With Gil we chose to share our room again because it seemed to allow everyone to get the most sleep.  Gil sleeps better when we’re nearby or quickly available to soothe him when he wakes. As a nursing-on-demand mother, I sleep better when I can feed him as soon as he’s hungry and doze off next to him while he nurses.

Sharing a bedroom has required some adjustments for us, though, because this is our room and our space.  There’s a lot of baby paraphernalia that does not need to occupy space in our bedroom.  The rest of the baby gear can be stashed away in Lena’s bedroom (which is really now — gulp! — the “kids'” bedroom!), ready to be used after the newborn haze dissipates and our lives take on some routine again.

I thought I’d share what has worked for us organizationally during these newborn days.  I’d love to hear your thoughts and advice as well!

1)    Safety first.  Prepare to share your bed with your baby… just in case he ends up in it.

In the first photo in this post, you can see that Gil is lying on a very tidy, uncluttered bed.  Elliott and I brought Gil home from the hospital and transformed our bed in order to minimize any risk of suffocation for our newborn.  To do so, we removed our thick down pillow top and our down comforter, took two pillows off the bed, and turned up the temperature in the room.  Now we can sleep with no more than a sheet on the bed and no more than one flat pillow for each of us.

It’s a drastic change in the winter when you’d really like to snuggle under a thick comforter!  But the risks were too great.  Anytime I nurse Gil in bed and doze off next to him, at least I have the peace of mind that I have eliminated as many common suffocation risks as possible.

If this advice has you nervously looking at your bed, wondering if you should overhaul everything and start fresh, clean, and simple, there is no better time! I recommend Coaster Furniture, which has a lot of beautiful bedding options, including many that would be comfortable and safe for a new baby, your partner, and yourself.


2)    Keep a minimum of diaper changing supplies within easy reach.

I stored the basic diaper changing supplies on our dresser: diapers, wipes, and Vaseline.  (We use Vaseline for almost every diaper change as a barrier cream to protect Gil’s skin.)  I keep extra wipes and diapers in Lena’s room and replenish the stash as needed.  I also store a bottle of infant massage oil, Vitamin D drops, a bulb syringe, and an infant thermometernearby in our room.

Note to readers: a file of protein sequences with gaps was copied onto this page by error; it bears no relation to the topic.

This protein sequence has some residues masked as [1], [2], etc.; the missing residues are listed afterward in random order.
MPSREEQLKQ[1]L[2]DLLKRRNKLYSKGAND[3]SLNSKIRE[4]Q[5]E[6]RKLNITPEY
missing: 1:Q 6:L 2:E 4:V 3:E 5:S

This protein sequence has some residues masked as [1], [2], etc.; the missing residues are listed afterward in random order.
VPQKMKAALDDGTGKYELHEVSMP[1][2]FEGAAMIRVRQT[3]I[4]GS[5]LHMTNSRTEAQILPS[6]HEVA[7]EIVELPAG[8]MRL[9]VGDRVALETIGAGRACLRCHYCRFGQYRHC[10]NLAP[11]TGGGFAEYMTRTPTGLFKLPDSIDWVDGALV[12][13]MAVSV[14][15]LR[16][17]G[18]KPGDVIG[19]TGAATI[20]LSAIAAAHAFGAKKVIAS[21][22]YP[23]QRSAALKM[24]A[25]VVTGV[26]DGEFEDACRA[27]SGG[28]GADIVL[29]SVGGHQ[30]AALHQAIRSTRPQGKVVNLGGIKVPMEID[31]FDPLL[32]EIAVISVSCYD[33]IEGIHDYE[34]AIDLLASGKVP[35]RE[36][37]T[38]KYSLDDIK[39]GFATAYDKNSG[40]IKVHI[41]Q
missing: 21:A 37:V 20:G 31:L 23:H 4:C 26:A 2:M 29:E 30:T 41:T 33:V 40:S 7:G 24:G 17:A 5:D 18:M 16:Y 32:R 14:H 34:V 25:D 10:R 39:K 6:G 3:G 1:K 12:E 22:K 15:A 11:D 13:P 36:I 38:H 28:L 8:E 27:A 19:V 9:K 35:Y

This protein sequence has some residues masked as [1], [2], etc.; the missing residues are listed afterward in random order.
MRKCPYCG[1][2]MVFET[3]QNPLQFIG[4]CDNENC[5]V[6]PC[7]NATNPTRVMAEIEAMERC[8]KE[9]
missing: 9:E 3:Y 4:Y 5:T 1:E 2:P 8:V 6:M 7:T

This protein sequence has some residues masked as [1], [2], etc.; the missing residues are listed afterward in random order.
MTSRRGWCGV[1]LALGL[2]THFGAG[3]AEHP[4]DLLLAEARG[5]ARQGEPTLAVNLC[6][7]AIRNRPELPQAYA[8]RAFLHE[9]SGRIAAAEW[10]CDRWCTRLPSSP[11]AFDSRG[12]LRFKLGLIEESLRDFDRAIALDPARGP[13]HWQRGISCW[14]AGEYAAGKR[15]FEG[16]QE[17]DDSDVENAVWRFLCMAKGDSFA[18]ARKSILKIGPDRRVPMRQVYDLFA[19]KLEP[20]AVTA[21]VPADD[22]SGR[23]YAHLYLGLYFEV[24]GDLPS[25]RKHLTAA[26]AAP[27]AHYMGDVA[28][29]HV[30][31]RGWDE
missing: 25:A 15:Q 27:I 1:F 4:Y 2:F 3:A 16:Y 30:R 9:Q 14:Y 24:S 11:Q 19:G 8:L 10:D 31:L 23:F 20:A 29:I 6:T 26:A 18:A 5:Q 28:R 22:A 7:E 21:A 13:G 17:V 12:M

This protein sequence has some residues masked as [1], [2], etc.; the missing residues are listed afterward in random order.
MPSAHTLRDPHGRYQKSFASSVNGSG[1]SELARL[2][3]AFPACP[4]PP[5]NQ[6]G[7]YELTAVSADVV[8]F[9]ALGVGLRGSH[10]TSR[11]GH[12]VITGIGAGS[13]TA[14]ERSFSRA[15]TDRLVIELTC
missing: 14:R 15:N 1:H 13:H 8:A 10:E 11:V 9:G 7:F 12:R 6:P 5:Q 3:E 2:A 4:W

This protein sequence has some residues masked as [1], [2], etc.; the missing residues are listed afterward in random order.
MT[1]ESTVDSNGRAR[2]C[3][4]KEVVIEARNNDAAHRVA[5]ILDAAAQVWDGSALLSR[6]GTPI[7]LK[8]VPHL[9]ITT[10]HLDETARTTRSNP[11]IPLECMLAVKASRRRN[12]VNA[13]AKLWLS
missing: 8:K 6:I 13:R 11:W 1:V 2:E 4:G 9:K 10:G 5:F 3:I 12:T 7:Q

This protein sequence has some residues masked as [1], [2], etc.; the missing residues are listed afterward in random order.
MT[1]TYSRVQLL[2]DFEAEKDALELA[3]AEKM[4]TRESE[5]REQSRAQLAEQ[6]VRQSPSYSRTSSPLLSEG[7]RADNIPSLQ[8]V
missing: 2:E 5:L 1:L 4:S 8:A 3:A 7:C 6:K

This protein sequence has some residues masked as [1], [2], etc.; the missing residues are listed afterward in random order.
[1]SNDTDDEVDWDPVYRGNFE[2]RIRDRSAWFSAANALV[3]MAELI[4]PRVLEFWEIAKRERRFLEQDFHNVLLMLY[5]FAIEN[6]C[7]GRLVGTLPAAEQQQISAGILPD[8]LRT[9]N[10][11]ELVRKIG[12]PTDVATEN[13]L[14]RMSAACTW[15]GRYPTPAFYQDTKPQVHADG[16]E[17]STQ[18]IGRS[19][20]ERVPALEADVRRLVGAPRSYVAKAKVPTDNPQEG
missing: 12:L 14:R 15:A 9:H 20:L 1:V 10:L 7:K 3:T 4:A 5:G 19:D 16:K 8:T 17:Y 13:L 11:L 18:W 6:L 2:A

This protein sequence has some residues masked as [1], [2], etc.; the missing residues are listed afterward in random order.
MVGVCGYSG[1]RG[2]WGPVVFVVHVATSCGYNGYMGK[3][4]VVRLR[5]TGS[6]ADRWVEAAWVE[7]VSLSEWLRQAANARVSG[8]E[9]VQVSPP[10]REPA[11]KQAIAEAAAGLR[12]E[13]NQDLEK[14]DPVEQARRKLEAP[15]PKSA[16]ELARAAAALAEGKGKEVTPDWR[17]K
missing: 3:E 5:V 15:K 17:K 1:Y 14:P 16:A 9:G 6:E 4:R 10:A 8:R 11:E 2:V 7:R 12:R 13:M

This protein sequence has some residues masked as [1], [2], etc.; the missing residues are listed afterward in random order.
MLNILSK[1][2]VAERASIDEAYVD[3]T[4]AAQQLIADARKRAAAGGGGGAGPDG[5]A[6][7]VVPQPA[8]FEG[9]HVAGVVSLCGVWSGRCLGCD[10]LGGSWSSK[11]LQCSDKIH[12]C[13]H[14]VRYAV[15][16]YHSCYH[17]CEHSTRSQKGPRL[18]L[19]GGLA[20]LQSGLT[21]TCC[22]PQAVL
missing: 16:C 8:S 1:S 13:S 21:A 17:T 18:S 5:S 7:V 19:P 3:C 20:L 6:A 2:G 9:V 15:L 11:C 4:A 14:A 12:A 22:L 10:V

Recently Updated1

 3)    Have a good trash solution.

We have a Diaper Champfor cloth diapers and a hands-free lidded trashcan for disposable diapers, wipes, and other trash. I keep all our cloth diapers in a box next to the Diaper Genie.  All of these things are right next to the bed where I change Gil.


4)    Use all the storage in your co-sleeper, if you have one.

We’ve enjoyed our Arm’s Reach Mini Co-Sleeperand I recommend it if you are looking for a safe co-sleeping solution for your baby.  I also like the co-sleeper because of the pockets on both sides, which I use to store extra burp cloths and crib sheets.  There is a storage compartment underneath the mattress that is great for storing swaddling blankets as well.


5)    Stash just a few items of baby clothing in your room.

We bought this handy basket at IKEA.  It’s just the right size to store about 5-10 onesies, a couple of hats, some socks, and a few swaddle blankets.  That’s all we’ve needed on a regular basis these first few weeks.  As he grows his wardrobe will get a little more elaborate (…if his mother has the energy to elaborate beyond a onesie!).


6)    Buy or make an easy on-the-bed changing pad.

I folded this waterproof quilted sheetin half and pinned the sides together with a few safety pins to keep folded (even in the washing machine).  Gil loves lying on this soft pad in our warm bedroom.  He’ll often look around peacefully and kick away without wanting to be held or tended to.  All my diaper changing supplies are within easy reach right behind me on the dresser and extra clothes are at my feet in the basket under the bed.